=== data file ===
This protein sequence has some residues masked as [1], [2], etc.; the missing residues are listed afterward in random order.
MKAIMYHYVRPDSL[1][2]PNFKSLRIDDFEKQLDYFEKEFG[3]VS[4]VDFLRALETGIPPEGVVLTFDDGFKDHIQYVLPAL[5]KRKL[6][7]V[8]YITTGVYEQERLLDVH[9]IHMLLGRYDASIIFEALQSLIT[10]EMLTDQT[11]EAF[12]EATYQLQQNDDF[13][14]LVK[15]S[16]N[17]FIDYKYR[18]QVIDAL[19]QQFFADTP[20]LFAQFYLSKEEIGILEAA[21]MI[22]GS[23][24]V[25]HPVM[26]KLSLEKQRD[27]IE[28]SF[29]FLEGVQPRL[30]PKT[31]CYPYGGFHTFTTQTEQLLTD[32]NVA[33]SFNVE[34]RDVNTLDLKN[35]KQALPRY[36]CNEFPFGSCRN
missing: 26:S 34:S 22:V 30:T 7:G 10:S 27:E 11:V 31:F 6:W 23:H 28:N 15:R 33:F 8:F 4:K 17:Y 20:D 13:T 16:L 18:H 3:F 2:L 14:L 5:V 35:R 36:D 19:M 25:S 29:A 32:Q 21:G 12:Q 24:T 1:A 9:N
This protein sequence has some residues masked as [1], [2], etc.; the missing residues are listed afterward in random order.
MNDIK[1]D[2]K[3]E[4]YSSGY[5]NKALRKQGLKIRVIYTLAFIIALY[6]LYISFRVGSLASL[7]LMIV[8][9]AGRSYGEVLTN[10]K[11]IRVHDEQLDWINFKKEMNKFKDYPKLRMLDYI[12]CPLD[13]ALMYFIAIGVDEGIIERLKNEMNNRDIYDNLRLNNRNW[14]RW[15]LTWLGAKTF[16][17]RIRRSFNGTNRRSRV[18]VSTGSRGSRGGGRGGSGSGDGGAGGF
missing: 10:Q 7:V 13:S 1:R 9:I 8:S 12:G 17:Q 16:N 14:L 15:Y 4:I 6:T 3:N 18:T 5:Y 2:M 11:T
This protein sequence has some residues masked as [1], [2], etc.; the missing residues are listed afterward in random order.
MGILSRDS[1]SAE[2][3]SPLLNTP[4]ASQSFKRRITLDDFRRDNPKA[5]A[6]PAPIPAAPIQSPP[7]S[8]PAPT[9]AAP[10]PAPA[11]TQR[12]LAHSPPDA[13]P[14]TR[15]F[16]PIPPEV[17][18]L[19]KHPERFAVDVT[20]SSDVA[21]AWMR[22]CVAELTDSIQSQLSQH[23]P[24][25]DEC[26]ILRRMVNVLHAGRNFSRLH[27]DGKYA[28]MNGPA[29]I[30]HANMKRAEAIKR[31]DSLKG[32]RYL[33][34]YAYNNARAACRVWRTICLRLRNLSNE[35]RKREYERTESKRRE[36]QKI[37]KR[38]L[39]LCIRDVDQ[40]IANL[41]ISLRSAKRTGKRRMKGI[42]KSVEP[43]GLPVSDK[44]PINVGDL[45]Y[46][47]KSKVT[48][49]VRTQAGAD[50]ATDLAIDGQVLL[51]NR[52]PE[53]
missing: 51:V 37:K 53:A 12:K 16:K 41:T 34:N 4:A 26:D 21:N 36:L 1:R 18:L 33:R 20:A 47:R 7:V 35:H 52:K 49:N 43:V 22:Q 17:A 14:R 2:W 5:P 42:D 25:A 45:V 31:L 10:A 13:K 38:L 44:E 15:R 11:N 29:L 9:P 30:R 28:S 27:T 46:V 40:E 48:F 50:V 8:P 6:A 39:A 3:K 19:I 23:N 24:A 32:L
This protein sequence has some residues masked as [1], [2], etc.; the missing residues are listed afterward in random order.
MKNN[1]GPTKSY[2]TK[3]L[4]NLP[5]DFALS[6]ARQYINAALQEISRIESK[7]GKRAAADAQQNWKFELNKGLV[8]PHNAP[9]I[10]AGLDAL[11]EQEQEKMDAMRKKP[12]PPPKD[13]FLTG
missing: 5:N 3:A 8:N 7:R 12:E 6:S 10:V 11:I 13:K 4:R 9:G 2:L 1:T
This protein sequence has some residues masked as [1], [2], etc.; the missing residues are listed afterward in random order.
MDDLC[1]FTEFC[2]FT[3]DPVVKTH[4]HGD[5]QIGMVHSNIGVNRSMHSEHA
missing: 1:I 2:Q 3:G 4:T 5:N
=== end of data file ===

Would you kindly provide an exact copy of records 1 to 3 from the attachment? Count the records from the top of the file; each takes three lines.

This protein sequence has some residues masked as [1], [2], etc.; the missing residues are listed afterward in random order.
MKAIMYHYVRPDSL[1][2]PNFKSLRIDDFEKQLDYFEKEFG[3]VS[4]VDFLRALETGIPPEGVVLTFDDGFKDHIQYVLPAL[5]KRKL[6][7]V[8]YITTGVYEQERLLDVH[9]IHMLLGRYDASIIFEALQSLIT[10]EMLTDQT[11]EAF[12]EATYQLQQNDDF[13][14]LVK[15]S[16]N[17]FIDYKYR[18]QVIDAL[19]QQFFADTP[20]LFAQFYLSKEEIGILEAA[21]MI[22]GS[23][24]V[25]HPVM[26]KLSLEKQRD[27]IE[28]SF[29]FLEGVQPRL[30]PKT[31]CYPYGGFHTFTTQTEQLLTD[32]NVA[33]SFNVE[34]RDVNTLDLKN[35]KQALPRY[36]CNEFPFGSCRN
missing: 26:S 34:S 22:V 30:T 7:G 10:S 27:E 11:V 31:F 6:W 23:H 28:N 15:R 33:F 8:F 4:K 17:Y 20:D 13:T 16:L 18:H 3:F 2:L 14:L 5:V 35:R 36:D 19:M 25:S 29:A 32:Q 21:G 12:Q 24:T 1:A 9:N
This protein sequence has some residues masked as [1], [2], etc.; the missing residues are listed afterward in random order.
MNDIK[1]D[2]K[3]E[4]YSSGY[5]NKALRKQGLKIRVIYTLAFIIALY[6]LYISFRVGSLASL[7]LMIV[8][9]AGRSYGEVLTN[10]K[11]IRVHDEQLDWINFKKEMNKFKDYPKLRMLDYI[12]CPLD[13]ALMYFIAIGVDEGIIERLKNEMNNRDIYDNLRLNNRNW[14]RW[15]LTWLGAKTF[16][17]RIRRSFNGTNRRSRV[18]VSTGSRGSRGGGRGGSGSGDGGAGGF
missing: 10:Q 7:V 13:S 1:R 9:I 8:S 12:G 17:Q 16:N 14:L 15:Y 4:I 6:T 3:N 18:T 5:Y 2:M 11:T
This protein sequence has some residues masked as [1], [2], etc.; the missing residues are listed afterward in random order.
MGILSRDS[1]SAE[2][3]SPLLNTP[4]ASQSFKRRITLDDFRRDNPKA[5]A[6]PAPIPAAPIQSPP[7]S[8]PAPT[9]AAP[10]PAPA[11]TQR[12]LAHSPPDA[13]P[14]TR[15]F[16]PIPPEV[17][18]L[19]KHPERFAVDVT[20]SSDVA[21]AWMR[22]CVAELTDSIQSQLSQH[23]P[24][25]DEC[26]ILRRMVNVLHAGRNFSRLH[27]DGKYA[28]MNGPA[29]I[30]HANMKRAEAIKR[31]DSLKG[32]RYL[33][34]YAYNNARAACRVWRTICLRLRNLSNE[35]RKREYERTESKRRE[36]QKI[37]KR[38]L[39]LCIRDVDQ[40]IANL[41]ISLRSAKRTGKRRMKGI[42]KSVEP[43]GLPVSDK[44]PINVGDL[45]Y[46][47]KSKVT[48][49]VRTQAGAD[50]ATDLAIDGQVLL[51]NR[52]PE[53]
missing: 51:V 37:K 53:A 12:K 16:K 41:T 34:N 4:A 26:D 21:N 36:L 1:R 18:L 33:R 20:A 47:R 7:V 35:H 52:K 49:N 43:V 22:Q 17:A 14:R 2:W 5:P 42:D 25:A 45:V 31:L 10:A 13:K 38:L 44:E 15:R 11:N 29:L 9:P 30:R 28:S 27:T 46:V 40:E 48:F 50:V 8:P 6:A 39:A 3:K 19:I 23:N 24:A 32:L